Guest post by Jan Garvey
Read Part 1 here
The Opening Gala evening is a stunning affair in the newly renovated Gran Teatro; right out of the 1800’s in its design, and gorgeous marble stairs dominate everywhere you look. Every evening, audience members assemble on those stairs for picture taking, before and after the performance. And the inaugural performance does not disappoint. Our eyes follow the crowd and we watch for the arrival of Alicia Alonso, Founding Director of the Ballet Nacional de Cuba, who is now 96 years of age. She is helped to her seat in the middle of the first balcony. She lightly rests her hands on the railing and views her adoring audience, then, incredibly, gives us a brief image of dying swan arms, sweeping them upward benevolently in gratitude for the applause and the shouts of ‘brava’ heard from below, before seating herself. She is quite short and at that point, seems to disappear from view entirely. No matter, as she is blind - I imagine she easily enjoyed the orchestra and relived her glory days. We saw her rehearsing the defile of the School and Company members earlier in the day, a tradition which opens the Festival since its first occurrence in 1960 and even the assembled group of students, dancers and stage crew stopped everything and gave her a standing ovation when she entered the space. She was whisked away soon after... and thus the impression that she is always a fleeting image. She dresses in a flowing robe and a coordinated turban (she last danced on the stage at the age of 74) – different colours every night and always bright lipstick on her dramatic face. You know you are in the company of a beloved icon who, along with her husband Fernando Alonso, now deceased, honed the signature Cuban style of dance, which the dancers so capably demonstrate. They are athletic and dramatic, and can jump and turn like crazy! The Havana dance season continues almost year-round; that means steady employment for dancers and orchestra musicians, and a well-educated audience. In the absence of TV except for the official state channel (except for pirated access from the US) and with a strong cultural background in music and dance, the whole country appears to have been raised to appreciate and honour the classical traditions of both. Cab drivers knew about the Festival and excerpts of performances were aired on national television – much the same way that we see sports highlights on the late night news. And the Cuban audience is appreciative and vocal in their applause and approval during performances. Principal dancers pause to take extra bows after their solos as a matter of course and long ovations occur regularly – fans know when the difficult parts are imminent and they shout with every successful series of turns or jumps or pas de deux. It’s invigorating and incredibly fun!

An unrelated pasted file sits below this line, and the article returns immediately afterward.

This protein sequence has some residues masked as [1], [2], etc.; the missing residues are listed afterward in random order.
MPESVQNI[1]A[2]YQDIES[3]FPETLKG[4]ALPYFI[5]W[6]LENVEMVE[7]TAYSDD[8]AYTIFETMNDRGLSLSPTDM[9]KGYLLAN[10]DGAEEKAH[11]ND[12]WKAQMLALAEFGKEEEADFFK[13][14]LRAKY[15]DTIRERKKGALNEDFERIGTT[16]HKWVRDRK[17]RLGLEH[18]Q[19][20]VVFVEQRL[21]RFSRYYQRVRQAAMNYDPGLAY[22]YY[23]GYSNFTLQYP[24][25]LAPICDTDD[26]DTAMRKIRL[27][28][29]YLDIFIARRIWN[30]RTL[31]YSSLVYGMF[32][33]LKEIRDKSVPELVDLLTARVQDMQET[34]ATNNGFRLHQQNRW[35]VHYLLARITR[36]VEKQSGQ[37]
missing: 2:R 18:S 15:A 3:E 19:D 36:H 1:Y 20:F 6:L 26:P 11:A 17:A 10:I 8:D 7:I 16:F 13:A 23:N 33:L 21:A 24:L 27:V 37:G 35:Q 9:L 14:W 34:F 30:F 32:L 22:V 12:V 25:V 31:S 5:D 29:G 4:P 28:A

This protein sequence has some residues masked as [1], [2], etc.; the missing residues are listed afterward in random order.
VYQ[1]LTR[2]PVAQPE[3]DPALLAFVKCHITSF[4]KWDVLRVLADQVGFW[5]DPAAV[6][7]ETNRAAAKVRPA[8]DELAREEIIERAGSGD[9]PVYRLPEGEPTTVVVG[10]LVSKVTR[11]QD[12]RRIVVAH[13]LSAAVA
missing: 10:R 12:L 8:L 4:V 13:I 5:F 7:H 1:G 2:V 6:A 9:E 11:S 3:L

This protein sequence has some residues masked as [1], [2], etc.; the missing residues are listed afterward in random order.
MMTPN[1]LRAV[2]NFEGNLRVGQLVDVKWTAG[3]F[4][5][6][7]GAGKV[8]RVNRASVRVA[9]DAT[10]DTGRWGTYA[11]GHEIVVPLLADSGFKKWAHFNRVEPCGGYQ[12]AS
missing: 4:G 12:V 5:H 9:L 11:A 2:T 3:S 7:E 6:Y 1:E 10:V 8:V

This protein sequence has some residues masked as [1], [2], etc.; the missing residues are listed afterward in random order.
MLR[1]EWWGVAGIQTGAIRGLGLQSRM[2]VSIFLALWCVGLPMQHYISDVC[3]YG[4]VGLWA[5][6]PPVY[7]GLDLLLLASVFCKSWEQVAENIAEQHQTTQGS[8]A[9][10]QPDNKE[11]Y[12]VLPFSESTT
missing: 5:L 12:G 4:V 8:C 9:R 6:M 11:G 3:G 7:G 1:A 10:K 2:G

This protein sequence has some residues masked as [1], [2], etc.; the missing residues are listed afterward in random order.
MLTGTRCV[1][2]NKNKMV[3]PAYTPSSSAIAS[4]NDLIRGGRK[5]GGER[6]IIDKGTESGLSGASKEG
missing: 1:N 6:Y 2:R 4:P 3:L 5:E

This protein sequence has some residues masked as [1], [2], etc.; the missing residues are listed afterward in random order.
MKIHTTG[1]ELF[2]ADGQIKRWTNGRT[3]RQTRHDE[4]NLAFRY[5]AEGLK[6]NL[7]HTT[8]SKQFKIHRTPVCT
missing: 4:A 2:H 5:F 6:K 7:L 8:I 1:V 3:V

Guest post by Jan Garvey
It’s not a long flight from Toronto to Cuba, but it is a world away. As a ballet teacher, I’m on a mission with a friend to fully immerse myself in the biennial International Dance Festival for its entire nine days – watching classes, rehearsals and about 33 international dance company performances in the evenings. After a bus ride into the old city of Havana, we settle into our hotel, the Sevilla, which is a bit weatherworn but has fabulous bones – soaring ceilings, huge shuttered windows, courtyards which channel the breeze brilliantly...and slow quirky elevators, bathroom fixtures which need to be coaxed and lukewarm heat from the hairdryer and lukewarm cold from the mini-fridge. The building is definitely from another century, and, sure enough, there are historical pictures on the walls with successive shots of the hotel front from the early 1900’s. Together they are a time capsule with a changing parade of people and vehicles from each decade since – covering over one hundred years!
When we discover our busy schedule ahead of us, we realize we will have to give up dinner each day to fit it all in – and we agree to have a big breakfast and a substantial lunch in the mid-afternoon, and see how that works. It worked well, and conveniently, we are walking distance to the main venues we will be frequenting – the Gran Teatro and the Escuela de Ballet Nacional de Cuba. In fact the Prado, the promenade that we take every evening to and from the Gran Teatro, is a study itself in the Cuban sensibility; artists with their kiosks, families, kids on skateboards, dogs running free, and music, always. Interestingly, no neon lights anywhere – just lovely lampposts from another age that grace the so-civilized pedestrian walkway. The weather varies between warm and hot; sometimes it rains but mostly not. It’s usually a passing shower or sometimes stronger than that, with high winds that stop everyone briefly while waiting it out under the colonnade of a nearby building, then we all carry on our way, freshened up a little, blinking in the bright sunshine. It’s coming to the end of the rainy season here in Cuba and people are starting to dress for winter. Long pants and long sleeves – while we Canadians are basking in the perfect mid-twenty degree days.